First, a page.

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Article
Publication date: 1 January 1943

The complex cellular structure and chemical nature of fruit and vegetable tissues retard evaporation so that under no conditions of temperature and humidity does the rate…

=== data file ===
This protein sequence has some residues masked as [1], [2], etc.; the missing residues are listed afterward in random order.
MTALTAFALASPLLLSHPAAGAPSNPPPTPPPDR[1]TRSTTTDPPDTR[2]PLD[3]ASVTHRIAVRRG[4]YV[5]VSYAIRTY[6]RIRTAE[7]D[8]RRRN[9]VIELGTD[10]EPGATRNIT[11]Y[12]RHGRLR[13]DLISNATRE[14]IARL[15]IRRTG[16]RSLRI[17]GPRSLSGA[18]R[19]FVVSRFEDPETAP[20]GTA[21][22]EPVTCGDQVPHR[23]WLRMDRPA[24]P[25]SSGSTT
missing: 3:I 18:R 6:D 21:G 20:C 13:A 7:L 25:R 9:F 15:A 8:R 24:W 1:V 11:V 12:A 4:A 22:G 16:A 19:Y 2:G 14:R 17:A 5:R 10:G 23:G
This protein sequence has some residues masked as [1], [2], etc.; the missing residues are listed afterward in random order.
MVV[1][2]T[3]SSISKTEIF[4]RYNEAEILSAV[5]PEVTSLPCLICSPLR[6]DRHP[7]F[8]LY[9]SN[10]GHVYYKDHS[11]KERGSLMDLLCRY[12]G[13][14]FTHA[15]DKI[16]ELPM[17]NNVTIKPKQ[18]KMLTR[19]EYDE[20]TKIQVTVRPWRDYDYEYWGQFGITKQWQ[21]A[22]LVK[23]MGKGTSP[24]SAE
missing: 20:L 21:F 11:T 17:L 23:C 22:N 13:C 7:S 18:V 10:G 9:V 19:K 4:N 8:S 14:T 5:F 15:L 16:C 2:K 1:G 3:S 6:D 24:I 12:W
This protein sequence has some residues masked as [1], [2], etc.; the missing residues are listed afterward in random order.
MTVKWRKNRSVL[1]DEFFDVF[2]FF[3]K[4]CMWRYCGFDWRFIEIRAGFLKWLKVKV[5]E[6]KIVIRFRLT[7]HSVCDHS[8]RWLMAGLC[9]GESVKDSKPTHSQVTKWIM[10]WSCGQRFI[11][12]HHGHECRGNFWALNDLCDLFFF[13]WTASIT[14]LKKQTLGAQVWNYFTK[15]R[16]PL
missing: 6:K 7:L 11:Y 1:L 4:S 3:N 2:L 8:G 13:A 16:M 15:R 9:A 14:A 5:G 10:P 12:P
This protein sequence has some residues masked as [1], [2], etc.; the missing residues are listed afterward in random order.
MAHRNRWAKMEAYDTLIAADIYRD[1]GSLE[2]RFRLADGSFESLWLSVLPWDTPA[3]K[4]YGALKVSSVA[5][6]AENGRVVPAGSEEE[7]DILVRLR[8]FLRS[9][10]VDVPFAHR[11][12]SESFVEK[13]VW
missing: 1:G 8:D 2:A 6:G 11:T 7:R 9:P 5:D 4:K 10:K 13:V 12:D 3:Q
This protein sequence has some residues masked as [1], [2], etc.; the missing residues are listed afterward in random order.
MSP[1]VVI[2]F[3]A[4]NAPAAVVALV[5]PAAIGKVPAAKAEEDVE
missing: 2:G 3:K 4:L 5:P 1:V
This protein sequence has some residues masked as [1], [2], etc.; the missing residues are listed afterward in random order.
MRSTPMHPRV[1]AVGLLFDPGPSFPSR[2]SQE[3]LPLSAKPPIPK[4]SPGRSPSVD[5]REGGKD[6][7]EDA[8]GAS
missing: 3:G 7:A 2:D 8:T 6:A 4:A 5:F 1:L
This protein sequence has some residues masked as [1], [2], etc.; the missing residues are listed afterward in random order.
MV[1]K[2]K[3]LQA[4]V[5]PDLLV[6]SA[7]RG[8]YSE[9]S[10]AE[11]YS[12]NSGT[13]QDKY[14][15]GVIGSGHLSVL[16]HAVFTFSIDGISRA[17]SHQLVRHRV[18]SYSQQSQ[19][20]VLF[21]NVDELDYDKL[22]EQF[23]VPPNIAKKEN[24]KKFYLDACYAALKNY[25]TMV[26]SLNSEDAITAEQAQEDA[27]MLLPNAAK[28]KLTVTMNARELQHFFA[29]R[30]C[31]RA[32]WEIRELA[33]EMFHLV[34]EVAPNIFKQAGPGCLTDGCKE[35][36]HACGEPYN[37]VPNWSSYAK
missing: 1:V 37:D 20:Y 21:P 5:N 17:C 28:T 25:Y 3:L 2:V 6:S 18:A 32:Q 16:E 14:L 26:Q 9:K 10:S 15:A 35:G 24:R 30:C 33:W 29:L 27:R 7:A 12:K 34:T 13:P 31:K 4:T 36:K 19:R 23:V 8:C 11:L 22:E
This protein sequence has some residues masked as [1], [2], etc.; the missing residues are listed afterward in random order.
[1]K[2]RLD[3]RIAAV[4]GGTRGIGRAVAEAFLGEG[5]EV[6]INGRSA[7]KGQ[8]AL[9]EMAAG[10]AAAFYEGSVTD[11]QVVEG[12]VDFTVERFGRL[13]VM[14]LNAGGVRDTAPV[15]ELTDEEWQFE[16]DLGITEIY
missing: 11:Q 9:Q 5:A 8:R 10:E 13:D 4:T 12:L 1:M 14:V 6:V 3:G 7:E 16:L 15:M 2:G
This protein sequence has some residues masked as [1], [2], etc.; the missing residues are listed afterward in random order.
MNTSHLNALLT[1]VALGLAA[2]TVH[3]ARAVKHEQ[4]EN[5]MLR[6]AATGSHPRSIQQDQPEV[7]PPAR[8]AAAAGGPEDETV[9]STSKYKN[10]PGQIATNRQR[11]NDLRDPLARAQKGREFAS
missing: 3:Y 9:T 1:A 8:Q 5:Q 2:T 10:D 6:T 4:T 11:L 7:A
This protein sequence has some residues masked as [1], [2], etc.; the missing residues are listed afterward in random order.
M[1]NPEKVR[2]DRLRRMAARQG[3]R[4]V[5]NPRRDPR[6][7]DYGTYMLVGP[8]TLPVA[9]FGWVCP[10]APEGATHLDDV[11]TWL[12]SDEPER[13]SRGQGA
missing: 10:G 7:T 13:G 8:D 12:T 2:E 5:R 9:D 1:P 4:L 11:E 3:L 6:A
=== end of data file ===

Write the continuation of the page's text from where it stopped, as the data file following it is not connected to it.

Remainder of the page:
Abstract